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Chapter 01

Chapter 01 - PSYB32.docx

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University of Toronto Scarborough
Konstantine Zakzanis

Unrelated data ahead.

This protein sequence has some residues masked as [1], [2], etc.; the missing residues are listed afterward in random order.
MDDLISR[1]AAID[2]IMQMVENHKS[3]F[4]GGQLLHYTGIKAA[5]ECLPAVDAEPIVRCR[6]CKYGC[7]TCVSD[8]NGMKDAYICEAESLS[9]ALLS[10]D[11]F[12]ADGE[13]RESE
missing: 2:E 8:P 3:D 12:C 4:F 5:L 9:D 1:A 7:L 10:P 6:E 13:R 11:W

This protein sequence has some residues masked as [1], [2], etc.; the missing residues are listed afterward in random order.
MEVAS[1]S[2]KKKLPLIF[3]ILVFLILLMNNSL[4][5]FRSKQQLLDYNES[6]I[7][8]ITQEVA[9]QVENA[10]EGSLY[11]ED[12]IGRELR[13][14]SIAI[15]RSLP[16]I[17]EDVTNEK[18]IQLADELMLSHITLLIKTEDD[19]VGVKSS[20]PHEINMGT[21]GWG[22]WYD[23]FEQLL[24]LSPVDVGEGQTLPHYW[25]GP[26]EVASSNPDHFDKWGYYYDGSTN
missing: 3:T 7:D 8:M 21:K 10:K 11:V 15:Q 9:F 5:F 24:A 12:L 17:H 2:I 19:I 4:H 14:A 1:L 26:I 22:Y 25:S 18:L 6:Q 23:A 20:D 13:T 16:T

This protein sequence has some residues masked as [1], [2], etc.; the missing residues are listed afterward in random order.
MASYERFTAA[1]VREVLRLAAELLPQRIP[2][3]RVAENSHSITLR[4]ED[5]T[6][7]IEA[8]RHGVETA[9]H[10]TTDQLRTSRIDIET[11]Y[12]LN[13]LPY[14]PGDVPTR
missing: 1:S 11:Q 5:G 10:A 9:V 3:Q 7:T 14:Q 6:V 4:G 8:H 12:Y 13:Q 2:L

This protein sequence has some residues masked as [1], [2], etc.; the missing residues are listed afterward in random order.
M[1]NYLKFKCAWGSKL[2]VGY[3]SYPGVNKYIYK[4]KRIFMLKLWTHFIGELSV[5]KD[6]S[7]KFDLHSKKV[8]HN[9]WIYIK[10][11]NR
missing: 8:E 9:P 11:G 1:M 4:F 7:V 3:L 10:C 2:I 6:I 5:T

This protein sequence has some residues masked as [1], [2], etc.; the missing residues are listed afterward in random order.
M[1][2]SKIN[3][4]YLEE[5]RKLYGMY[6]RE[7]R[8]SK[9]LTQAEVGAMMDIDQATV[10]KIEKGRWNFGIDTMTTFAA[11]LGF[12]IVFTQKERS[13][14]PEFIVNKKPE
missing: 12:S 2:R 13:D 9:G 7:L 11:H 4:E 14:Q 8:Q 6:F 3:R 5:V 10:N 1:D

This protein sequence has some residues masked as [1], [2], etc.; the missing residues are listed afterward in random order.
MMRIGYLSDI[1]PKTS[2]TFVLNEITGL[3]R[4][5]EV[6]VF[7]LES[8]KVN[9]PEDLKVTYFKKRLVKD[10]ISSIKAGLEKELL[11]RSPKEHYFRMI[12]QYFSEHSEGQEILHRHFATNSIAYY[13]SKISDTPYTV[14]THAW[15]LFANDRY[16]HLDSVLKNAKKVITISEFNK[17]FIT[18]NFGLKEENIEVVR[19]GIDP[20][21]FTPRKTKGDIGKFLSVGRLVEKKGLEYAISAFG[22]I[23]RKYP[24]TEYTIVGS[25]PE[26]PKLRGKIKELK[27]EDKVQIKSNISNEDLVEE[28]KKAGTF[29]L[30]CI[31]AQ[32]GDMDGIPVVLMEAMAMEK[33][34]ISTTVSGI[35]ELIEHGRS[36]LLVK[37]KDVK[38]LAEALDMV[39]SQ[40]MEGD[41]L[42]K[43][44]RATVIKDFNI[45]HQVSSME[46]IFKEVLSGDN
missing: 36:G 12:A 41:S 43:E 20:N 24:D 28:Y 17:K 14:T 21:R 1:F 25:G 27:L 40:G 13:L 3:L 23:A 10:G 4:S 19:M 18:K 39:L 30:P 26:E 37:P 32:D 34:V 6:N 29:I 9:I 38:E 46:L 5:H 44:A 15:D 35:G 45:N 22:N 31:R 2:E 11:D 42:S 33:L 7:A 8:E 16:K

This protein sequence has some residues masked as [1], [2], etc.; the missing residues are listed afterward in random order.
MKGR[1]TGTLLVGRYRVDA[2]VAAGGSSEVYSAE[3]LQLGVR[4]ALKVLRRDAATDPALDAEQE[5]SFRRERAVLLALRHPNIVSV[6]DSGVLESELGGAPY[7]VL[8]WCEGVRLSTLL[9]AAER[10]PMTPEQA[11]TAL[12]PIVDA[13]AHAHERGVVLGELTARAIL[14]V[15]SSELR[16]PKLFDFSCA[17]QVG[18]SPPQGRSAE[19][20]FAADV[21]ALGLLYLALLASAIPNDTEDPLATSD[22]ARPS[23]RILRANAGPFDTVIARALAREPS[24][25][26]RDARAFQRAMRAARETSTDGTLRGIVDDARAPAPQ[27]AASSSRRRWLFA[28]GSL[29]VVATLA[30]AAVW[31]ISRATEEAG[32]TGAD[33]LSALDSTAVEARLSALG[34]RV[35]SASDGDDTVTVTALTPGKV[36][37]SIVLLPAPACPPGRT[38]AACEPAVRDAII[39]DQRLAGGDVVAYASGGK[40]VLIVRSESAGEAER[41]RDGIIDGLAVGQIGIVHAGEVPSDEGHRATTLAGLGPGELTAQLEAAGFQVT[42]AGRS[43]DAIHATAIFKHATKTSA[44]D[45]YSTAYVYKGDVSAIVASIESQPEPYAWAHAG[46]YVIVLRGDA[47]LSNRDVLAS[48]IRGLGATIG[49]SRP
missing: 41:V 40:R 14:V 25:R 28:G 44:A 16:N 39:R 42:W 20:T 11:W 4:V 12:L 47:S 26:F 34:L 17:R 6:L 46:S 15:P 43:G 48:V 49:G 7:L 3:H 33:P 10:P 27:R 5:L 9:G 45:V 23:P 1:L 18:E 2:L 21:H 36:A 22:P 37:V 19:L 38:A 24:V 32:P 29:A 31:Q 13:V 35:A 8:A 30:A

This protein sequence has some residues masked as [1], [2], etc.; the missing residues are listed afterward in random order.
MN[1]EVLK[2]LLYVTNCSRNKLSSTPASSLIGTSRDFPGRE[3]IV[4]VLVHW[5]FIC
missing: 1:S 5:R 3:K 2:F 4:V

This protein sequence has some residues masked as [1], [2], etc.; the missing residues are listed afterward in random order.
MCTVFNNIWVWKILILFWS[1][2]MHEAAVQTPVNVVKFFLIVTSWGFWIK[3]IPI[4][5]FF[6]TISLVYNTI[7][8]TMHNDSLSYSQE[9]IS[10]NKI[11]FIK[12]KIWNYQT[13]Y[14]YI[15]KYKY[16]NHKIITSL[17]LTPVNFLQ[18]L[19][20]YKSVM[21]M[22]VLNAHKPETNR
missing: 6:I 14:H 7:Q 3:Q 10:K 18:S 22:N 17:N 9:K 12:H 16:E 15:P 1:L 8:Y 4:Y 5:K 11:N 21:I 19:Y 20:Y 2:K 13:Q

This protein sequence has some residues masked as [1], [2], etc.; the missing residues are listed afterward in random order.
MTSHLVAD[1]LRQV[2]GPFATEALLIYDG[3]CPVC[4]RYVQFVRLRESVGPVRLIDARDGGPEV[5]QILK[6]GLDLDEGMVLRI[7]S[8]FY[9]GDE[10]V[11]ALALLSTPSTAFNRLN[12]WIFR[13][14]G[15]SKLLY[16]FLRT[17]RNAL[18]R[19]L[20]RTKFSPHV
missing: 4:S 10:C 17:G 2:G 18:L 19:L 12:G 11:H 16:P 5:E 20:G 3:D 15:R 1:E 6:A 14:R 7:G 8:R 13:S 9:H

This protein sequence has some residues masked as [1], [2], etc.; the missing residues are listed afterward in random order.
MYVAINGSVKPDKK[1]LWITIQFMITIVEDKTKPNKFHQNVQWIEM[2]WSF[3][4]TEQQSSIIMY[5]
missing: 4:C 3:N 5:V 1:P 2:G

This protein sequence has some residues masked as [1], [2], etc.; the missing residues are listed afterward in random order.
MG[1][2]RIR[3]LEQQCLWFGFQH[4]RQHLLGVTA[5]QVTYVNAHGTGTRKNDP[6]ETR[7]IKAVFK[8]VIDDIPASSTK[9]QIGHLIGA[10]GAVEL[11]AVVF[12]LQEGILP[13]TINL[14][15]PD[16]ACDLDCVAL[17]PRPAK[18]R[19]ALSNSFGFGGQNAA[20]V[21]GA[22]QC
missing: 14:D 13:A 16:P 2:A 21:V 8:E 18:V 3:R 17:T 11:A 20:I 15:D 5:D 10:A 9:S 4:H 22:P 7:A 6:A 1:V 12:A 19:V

Chapter 1 PSYB32 May 6, 2013 Psychopathology: Field concerned with the nature and development of abnormal behavior, thoughts and feelings What is abnormal behavior?  Abnormal behavior includes characteristics such as: statistical infrequency, violation of norms, personal distress, disability or dysfunction and unexpectedness Statistical infrequency  “Normal curve” (bell-curve shaped) places the majority of people in the middle as far as any particular characteristic  Statistical infrequency is used explicitly in diagnosing mental retardation Violation of Norms  Consider whether the behavior violates social norms of threatens or makes anxious those observing it  Verbal and physical attacks  Makes abnormality a relative concept  Cultural diversity can affect how people view social norms Personal Distress  Personal suffering  Behavior that is abnormal if it creates great distress and torment in the person experiencing it Disability of Dysfunction  Impairment in some important area of those (i.e. work or personal relationships) because of an abnormality  Component of abnormal behavior  Substance-use disorders are also defined in part by the social/occupational disability (i.e. poor work performance, serious arguments with one‟s spouse) created by substance and addiction  A phobia can produce both distress and disability  Disability applies to some, but not all disorders Unexpectedness  Distress and disability are considered abnormal when they are unexpected responses to environmental stressors  I.e. An anxiety disorder is diagnosed when the anxiety is unexpected and out of proportion to the situation, as when a person who is well off worries constantly about his/her financial situation The Mental Health Professors Clinicians: various professionals authorized to provide psychological services, takes different forms Clinical psychologists: typically requires a Ph.D. or Psy.D degree, which entails 4 to 7 years of graduate study  In Canada, a psychologist may either have a doctoral or a master‟s degree Psychotherapy: A primarily verbal meaning of helping troubled individuals change their thoughts, feelings, and behavior to reduce distress and to achieve greater life satisfaction Psychiatrist: holds an MD degree and has had post graduate training, called a residency, he/she has received supervision in the practice of diagnosis and psychotherapy  Psychiatrists can also continue functioning as physicians-giving physical examinations, diagnosing medical problems, and the like Psychoactive drugs: chemical compounds that can influence how people feel and think Psychoanalyst: has received specialized training at a psychoanalytic institute  Program usually involves several years of clinical training as well as the in-depth psychoanalyst of the trainee  Can take up to 10 years of graduate work to become a psychoanalyst Social worker: obtains a “master of social work” degree  Programs for counseling psychologists are somewhere similar to graduate training in clinical psychology  Less emphasis on research Psychiatric nurse: specializes in the mental health field Early Demonology  Demonology  Doctrine that an evil being, such as the devil, may dwell within a person and control his/her mind and body  Exorcism  Casting of evil spirits by ritualistic chanting or torture  Took the form of elaborate rites of prayer, noisemaking, forcing the afflicted to drink terrible-tasting brews, and on occasion more extreme measures, such as flogging and starvation, to render the body uninhabitable to devils  Trepanning (of skulls)  The making of a surgical opening in a living skull by some instrument by Stone Age or Neolithic cave dwellers was quite widespread  Way of treating conditions such as epilepsy, headaches, and psychological disorders attributed to demons within the cranium Somatogenesis: The notion that something wrong with the soma, or physical body, disturbs thought and action Psychogenesis: The belief that a disturbance has 3 psychological origins Hippocrates classified mental disorders into 3 categories: mania, melancholia, and phrenitis (or brain fever)  Treatments Hippocrates suggested were quite different from exorcistic tortures  For melancholia he prescribed tranquility, sobriety, care in choosing food and drink, and abstinence from sexual activity (assumed to have a healthful effect on the brain and the body, believed in natural rather than supernatural causes, he depended on his own keen observations and made a valuable contribution as a physician)  Hippocrates physiology was rather crude, however, for he conceived of normal brain functioning, and therefore of mental health, as dependent on a delicate balance among hour humours, or fluids, of the body, namely, blood, black bile, yellow bile, and phlegm (an imbalance produce disorders)  Hippocrates humoral physiology did not withstand later scientific scrutiny The Dark Ages and Demonology  Christian monasteries, through their missionary and educational work, replaced physicians as healers and as authorities of mental disorders Development of Asylums  Leprosariums (institutions where people with leprosy were isolated, which was believed during the time to be caused due to committing a sin, or being sexually promiscuous) were converted to asylums: refuges, established for the confinement and care of the mentally ill Bethlehem and Other Early Asylums  Bethlehem was a hospital built for the confinement of the mentally ill  The conditions were deplorable  Over the years the word bedlam: a contraction and popular name for the hospital became a descriptive term for a place or scene of wild uproar and confusion. It became a destination place for viewing the violent patients and their antics as many found it entertaining Benjamin Rush:  The father of American psychiatry  Believed that an excess of blood in the brain caused mental disorders. Consequently, his favored treatment was to draw great quantities of blood. He further believed that being fri